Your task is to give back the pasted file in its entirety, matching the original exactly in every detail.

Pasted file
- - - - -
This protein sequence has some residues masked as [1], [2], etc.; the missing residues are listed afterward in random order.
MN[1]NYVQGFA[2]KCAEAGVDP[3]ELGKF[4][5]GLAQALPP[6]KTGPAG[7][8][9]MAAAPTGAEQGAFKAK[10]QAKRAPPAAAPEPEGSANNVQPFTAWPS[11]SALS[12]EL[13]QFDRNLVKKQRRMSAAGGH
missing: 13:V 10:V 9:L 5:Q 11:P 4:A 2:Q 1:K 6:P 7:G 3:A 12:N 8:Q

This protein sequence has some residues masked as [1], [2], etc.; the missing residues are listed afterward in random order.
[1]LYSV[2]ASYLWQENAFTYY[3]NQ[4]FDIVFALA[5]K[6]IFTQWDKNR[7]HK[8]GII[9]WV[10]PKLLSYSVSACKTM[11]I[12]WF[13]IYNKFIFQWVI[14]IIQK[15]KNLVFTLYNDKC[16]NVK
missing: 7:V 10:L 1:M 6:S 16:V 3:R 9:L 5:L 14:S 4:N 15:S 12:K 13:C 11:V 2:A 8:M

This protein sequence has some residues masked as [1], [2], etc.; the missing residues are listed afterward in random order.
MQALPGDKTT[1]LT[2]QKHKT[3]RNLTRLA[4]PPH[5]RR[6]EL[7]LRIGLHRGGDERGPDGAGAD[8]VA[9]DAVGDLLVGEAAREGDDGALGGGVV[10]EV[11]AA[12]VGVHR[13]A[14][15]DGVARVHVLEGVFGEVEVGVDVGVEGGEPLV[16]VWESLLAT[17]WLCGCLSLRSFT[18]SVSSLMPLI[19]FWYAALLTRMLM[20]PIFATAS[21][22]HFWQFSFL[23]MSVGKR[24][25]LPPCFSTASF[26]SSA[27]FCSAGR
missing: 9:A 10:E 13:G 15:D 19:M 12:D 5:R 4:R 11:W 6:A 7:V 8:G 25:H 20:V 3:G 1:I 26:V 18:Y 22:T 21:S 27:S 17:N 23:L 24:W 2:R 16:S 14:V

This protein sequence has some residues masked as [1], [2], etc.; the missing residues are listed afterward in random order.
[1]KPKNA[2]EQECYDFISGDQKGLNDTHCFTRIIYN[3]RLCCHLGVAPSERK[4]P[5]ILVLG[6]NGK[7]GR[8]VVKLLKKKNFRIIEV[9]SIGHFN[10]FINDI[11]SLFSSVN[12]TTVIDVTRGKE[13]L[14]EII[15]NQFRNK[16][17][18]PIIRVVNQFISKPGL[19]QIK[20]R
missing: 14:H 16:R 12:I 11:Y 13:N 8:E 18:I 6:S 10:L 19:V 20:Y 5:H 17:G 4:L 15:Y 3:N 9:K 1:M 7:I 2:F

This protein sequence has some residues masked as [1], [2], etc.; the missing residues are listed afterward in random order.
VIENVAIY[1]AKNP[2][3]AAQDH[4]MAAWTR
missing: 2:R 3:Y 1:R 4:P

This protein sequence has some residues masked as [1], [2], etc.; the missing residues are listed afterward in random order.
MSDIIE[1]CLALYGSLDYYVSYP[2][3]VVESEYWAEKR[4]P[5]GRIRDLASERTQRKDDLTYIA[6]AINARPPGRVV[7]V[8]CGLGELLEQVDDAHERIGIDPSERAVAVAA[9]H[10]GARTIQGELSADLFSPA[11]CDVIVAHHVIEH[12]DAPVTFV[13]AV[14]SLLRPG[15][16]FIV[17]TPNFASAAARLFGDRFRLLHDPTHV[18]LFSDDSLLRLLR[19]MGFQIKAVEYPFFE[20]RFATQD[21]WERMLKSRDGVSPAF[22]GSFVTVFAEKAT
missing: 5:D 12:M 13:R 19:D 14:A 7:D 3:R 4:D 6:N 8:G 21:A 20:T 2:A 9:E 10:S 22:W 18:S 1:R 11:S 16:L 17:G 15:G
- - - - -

This protein sequence has some residues masked as [1], [2], etc.; the missing residues are listed afterward in random order.
MN[1]NYVQGFA[2]KCAEAGVDP[3]ELGKF[4][5]GLAQALPP[6]KTGPAG[7][8][9]MAAAPTGAEQGAFKAK[10]QAKRAPPAAAPEPEGSANNVQPFTAWPS[11]SALS[12]EL[13]QFDRNLVKKQRRMSAAGGH
missing: 13:V 10:V 9:L 5:Q 11:P 4:A 2:Q 1:K 6:P 7:G 3:A 12:N 8:Q

This protein sequence has some residues masked as [1], [2], etc.; the missing residues are listed afterward in random order.
[1]LYSV[2]ASYLWQENAFTYY[3]NQ[4]FDIVFALA[5]K[6]IFTQWDKNR[7]HK[8]GII[9]WV[10]PKLLSYSVSACKTM[11]I[12]WF[13]IYNKFIFQWVI[14]IIQK[15]KNLVFTLYNDKC[16]NVK
missing: 7:V 10:L 1:M 6:S 16:V 3:R 9:L 5:L 14:S 4:N 15:S 12:K 13:C 11:V 2:A 8:M

This protein sequence has some residues masked as [1], [2], etc.; the missing residues are listed afterward in random order.
MQALPGDKTT[1]LT[2]QKHKT[3]RNLTRLA[4]PPH[5]RR[6]EL[7]LRIGLHRGGDERGPDGAGAD[8]VA[9]DAVGDLLVGEAAREGDDGALGGGVV[10]EV[11]AA[12]VGVHR[13]A[14][15]DGVARVHVLEGVFGEVEVGVDVGVEGGEPLV[16]VWESLLAT[17]WLCGCLSLRSFT[18]SVSSLMPLI[19]FWYAALLTRMLM[20]PIFATAS[21][22]HFWQFSFL[23]MSVGKR[24][25]LPPCFSTASF[26]SSA[27]FCSAGR
missing: 9:A 10:E 13:G 15:D 19:M 12:D 5:R 4:R 11:W 6:A 7:V 8:G 25:H 20:V 3:G 1:I 26:V 18:Y 22:T 21:S 27:S 17:N 23:L 24:W 2:R 16:S 14:V

This protein sequence has some residues masked as [1], [2], etc.; the missing residues are listed afterward in random order.
[1]KPKNA[2]EQECYDFISGDQKGLNDTHCFTRIIYN[3]RLCCHLGVAPSERK[4]P[5]ILVLG[6]NGK[7]GR[8]VVKLLKKKNFRIIEV[9]SIGHFN[10]FINDI[11]SLFSSVN[12]TTVIDVTRGKE[13]L[14]EII[15]NQFRNK[16][17][18]PIIRVVNQFISKPGL[19]QIK[20]R
missing: 14:H 16:R 12:I 11:Y 13:N 8:E 18:I 6:S 10:L 19:V 20:Y 5:H 17:G 4:L 15:Y 3:N 9:K 1:M 7:I 2:F

This protein sequence has some residues masked as [1], [2], etc.; the missing residues are listed afterward in random order.
VIENVAIY[1]AKNP[2][3]AAQDH[4]MAAWTR
missing: 2:R 3:Y 1:R 4:P

This protein sequence has some residues masked as [1], [2], etc.; the missing residues are listed afterward in random order.
MSDIIE[1]CLALYGSLDYYVSYP[2][3]VVESEYWAEKR[4]P[5]GRIRDLASERTQRKDDLTYIA[6]AINARPPGRVV[7]V[8]CGLGELLEQVDDAHERIGIDPSERAVAVAA[9]H[10]GARTIQGELSADLFSPA[11]CDVIVAHHVIEH[12]DAPVTFV[13]AV[14]SLLRPG[15][16]FIV[17]TPNFASAAARLFGDRFRLLHDPTHV[18]LFSDDSLLRLLR[19]MGFQIKAVEYPFFE[20]RFATQD[21]WERMLKSRDGVSPAF[22]GSFVTVFAEKAT
missing: 5:D 12:M 13:R 19:D 14:A 7:D 3:R 4:D 6:N 8:G 21:A 20:T 2:A 9:E 10:S 22:W 18:S 1:R 11:S 16:L 17:G 15:G